Support the Café

Search our Site

Speaking to the Soul: Rest, Lord Christ

Speaking to the Soul: Rest, Lord Christ

Holy Week, Year One

[Go to Mission St Clare for an online version of the Daily Office including today’s scripture readings.]


Today’s Readings for the Daily Office:

Psalms 22 (morning) // 40:1-14(15-19), 54 (evening)

Wisdom 1:16-2:1, 12-22

1 Peter 1:10-20

John 13:36-38

Today, Good Friday, will take us to the limit of how far we can follow Jesus. In our gospel passage, Peter is impatient, and he wants to follow Jesus across the barrier between life and death, right on his heels. But Jesus says, “Where I am going, you cannot follow me now.” And Jesus knows not only that Peter will follow his trial and crucifixion at a great distance, but also that Peter will deny him three times before dawn.

Where Jesus is going, we cannot go. At least not right away. What response can we make, then, as followers of Jesus who are stuck where we are? How can we avoid the pitfalls of Peter’s overzealousness? Last Sunday, our choir helped us contemplate a response to Jesus’s death that gives him the space and the lead time to go ahead of us, and the trust that he’ll come back for us.

A chorus from Bach’s Passion of St. Matthew invites us to pause as Jesus crosses over into death, and to simply wish him rest:

“Here yet awhile, Lord, thou art sleeping,

Hearts turn to Thee O Savior blest:

Rest Thou calmly, calmly rest.”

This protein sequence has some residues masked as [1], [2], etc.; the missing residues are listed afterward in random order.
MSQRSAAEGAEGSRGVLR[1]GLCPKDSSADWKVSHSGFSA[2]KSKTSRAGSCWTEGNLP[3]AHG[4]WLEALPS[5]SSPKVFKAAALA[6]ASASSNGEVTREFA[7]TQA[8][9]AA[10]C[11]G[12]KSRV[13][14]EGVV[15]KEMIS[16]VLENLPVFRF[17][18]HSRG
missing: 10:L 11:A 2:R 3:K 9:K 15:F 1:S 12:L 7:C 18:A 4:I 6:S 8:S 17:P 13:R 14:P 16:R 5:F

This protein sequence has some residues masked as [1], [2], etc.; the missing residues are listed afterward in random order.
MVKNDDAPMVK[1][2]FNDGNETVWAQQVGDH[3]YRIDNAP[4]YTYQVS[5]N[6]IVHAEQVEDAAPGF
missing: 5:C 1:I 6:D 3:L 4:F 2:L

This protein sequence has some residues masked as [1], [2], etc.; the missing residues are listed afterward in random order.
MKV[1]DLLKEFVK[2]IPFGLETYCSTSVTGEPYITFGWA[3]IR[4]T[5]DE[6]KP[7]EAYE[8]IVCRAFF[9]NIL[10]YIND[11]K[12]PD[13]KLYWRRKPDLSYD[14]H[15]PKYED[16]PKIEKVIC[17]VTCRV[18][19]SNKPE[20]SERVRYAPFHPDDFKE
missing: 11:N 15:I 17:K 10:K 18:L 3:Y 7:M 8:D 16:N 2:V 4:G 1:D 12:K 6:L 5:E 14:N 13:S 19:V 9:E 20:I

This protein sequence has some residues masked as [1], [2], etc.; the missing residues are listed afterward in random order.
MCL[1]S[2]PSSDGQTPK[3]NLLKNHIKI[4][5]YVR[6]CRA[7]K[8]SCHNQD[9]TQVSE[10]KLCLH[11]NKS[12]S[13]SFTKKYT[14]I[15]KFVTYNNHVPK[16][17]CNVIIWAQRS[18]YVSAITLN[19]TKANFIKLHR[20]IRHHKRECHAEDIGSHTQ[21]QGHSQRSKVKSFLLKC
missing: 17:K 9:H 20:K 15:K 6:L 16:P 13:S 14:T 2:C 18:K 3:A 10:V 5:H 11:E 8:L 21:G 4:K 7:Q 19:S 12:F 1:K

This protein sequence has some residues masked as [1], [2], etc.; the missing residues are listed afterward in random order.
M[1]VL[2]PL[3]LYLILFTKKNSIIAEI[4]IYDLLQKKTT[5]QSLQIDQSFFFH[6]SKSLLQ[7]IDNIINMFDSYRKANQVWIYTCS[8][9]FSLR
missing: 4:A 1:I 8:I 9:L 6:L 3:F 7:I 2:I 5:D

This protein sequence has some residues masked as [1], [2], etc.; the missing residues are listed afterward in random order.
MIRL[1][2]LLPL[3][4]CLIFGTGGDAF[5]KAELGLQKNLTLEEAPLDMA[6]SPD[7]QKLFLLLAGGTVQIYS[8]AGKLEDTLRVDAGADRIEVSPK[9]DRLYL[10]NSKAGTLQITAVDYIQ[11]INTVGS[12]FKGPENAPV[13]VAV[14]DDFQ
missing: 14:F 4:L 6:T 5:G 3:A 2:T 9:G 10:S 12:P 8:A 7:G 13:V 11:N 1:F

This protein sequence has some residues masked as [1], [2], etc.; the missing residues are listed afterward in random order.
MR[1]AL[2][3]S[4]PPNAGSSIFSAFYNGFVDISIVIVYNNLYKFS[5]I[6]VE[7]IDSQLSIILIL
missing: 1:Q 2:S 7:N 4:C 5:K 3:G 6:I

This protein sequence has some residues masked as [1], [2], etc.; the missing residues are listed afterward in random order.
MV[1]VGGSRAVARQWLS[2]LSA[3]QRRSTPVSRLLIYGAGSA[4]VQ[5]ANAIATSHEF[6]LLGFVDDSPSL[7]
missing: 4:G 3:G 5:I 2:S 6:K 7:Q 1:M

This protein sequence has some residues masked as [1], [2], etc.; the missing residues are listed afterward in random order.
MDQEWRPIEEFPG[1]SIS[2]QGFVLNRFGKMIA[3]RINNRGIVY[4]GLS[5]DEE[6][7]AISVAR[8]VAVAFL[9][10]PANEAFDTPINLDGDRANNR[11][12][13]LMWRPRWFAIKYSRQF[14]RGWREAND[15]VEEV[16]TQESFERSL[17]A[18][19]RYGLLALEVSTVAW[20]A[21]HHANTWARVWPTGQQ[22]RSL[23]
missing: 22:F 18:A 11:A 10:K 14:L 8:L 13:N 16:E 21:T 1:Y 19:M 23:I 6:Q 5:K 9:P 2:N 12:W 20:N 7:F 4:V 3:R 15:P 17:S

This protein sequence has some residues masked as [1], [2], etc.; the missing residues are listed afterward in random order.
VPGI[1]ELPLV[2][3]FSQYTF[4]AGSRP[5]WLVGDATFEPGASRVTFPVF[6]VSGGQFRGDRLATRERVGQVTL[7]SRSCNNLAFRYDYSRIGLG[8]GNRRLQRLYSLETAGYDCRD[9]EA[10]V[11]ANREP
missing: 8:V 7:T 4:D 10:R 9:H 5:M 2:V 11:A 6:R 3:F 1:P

These words go on to declare that death will hold Jesus briefly, but that Jesus will loose death’s bonds. And he will transform death from a prison into “a welcome portal” for us when we do, at last, follow him through death into new life.

So instead of clinging and following too closely, let’s learn like Peter to wait our turn. Let’s ask for Jesus to take the rest he so deserves after bearing the weight of the world and loving us to the end. As the music from St. Matthew’s Passion concludes, “Savior blest, slumber now, and take Thy rest.” He’ll come back. And then we’ll follow.

Lora Walsh blogs about taking risks and seeking grace at A Daily Scandal. She serves as curate of Grace Episcopal Church in Siloam Springs and as director of the Ark Fellows, an Episcopal Service Corps  program sponsored by St. Paul’s in Fayetteville, Arkansas.


Café Comments?

Our comment policy requires that you use your real first and last names and provide an email address (your email will not be published). Comments that use non-PG rated language, include personal attacks, that are not provable as fact or that we deem in any way to be counter to our mission of fostering respectful dialogue will not be posted.

Support the Café
Past Posts

The Episcopal Café seeks to be an independent voice, reporting and reflecting on the Episcopal Church and the Anglican tradition.  The Café is not a platform of advocacy, but it does aim to tell the story of the church from the perspective of Progressive Christianity.  Our collective sympathy, as the Café, lies with the project of widening the circle of inclusion within the church and empowering all the baptized for the role to which they have been called as followers of Christ.

The opinions expressed at the Café are those of individual contributors, and, unless otherwise noted, should not be interpreted as official statements of a parish, diocese or other organization. The art and articles that appear here remain the property of their creators.

All Content  © 2017 Episcopal Café